My question is about activities in the category of “education” in the ATUS data from 2015-2019: How does the presence of others get coded in education activities?
For more detail: I am looking at a sub-sample of teenagers (15-17 years old) in 2015-2019 who report some time in education, including the code “Taking class for degree, certification, or license” (activity=60101). In the variable “relatew” to identify who else is present in this activity, some respondents report having another person with them during this time - e.g., “Other non-household adults 18 or older” and “Friends.” However, other respondents report “Blank.”
Is there any logic to when respondents can report others present during education activities such as class time, or when they report it as blank? I have not been able to find anything in the ATUS Coding Rules documentation (from 2011) that sheds light on this, nor in any other documentation.
Please let me know if I can clarify!
This is unfortunately a result of messiness in the data. This kind of disconnect occurs with other variables in the ATUS such as travel activities and locations as mentioned in this blog post. Please note that blank responses do not imply the individual performed the activity alone. There is a separate code that’s reported for this case (100) as opposed to when a response is blank (9998). It seems that the presence of blanks for this activity indicates missing data. The 2019 ATUS codebook marks these cases using the variable TRWHONA. There are 35,288 such entries in the 2019 BLS microdata file, which matches the number of blanks in the 2019 IPUMS Time Use sample. The ATUS user guide notes that “ATUS collects information (“who” codes) on the person(s) in the room with or accompanying the respondent during his or her activities, yet several activities are ineligible for a “who” code assignment.” However, education does not fall into one of these ineligible activities. The guide further states that “no imputation is performed on missing “who” codes”, suggesting these are simply “missing” codes.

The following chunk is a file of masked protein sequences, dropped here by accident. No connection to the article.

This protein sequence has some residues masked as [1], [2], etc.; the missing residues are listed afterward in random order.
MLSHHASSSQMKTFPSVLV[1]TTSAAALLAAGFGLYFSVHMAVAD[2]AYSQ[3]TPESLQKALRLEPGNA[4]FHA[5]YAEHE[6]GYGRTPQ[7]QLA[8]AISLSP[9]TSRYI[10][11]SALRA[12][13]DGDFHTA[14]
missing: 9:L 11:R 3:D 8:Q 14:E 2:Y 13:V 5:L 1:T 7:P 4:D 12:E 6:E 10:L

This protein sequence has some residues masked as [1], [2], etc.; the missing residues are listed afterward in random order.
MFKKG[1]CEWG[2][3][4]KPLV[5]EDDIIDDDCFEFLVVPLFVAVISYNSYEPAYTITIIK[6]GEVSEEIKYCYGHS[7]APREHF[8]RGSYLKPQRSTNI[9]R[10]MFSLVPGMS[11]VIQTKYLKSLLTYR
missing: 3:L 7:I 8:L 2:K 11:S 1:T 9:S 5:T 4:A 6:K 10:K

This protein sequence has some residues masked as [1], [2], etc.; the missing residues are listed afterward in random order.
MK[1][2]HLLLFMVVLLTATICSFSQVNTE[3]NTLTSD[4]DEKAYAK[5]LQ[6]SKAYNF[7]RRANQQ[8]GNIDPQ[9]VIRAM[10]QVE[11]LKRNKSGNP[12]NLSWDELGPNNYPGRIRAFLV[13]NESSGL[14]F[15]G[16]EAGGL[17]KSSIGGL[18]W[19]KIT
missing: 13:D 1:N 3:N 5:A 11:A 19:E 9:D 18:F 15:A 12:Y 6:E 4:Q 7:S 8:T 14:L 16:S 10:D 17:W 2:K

To address the issue of people reporting being alone while taking classes, I checked the location of the activity to see if these respondents were remote students. However, the majority reported being at school while taking classes. A likely scenario is that some respondents implicitly excluded their classmates and instructors while others included them. That would explain why you’re seeing a mix of answers. I wish I could have given a more definitive response, but this is often the nature with survey data.
Thank you, Ivan, for your in-depth answer! I appreciate this. This is exactly the kind of information we were looking for to be able to contextualize the blanks in our research.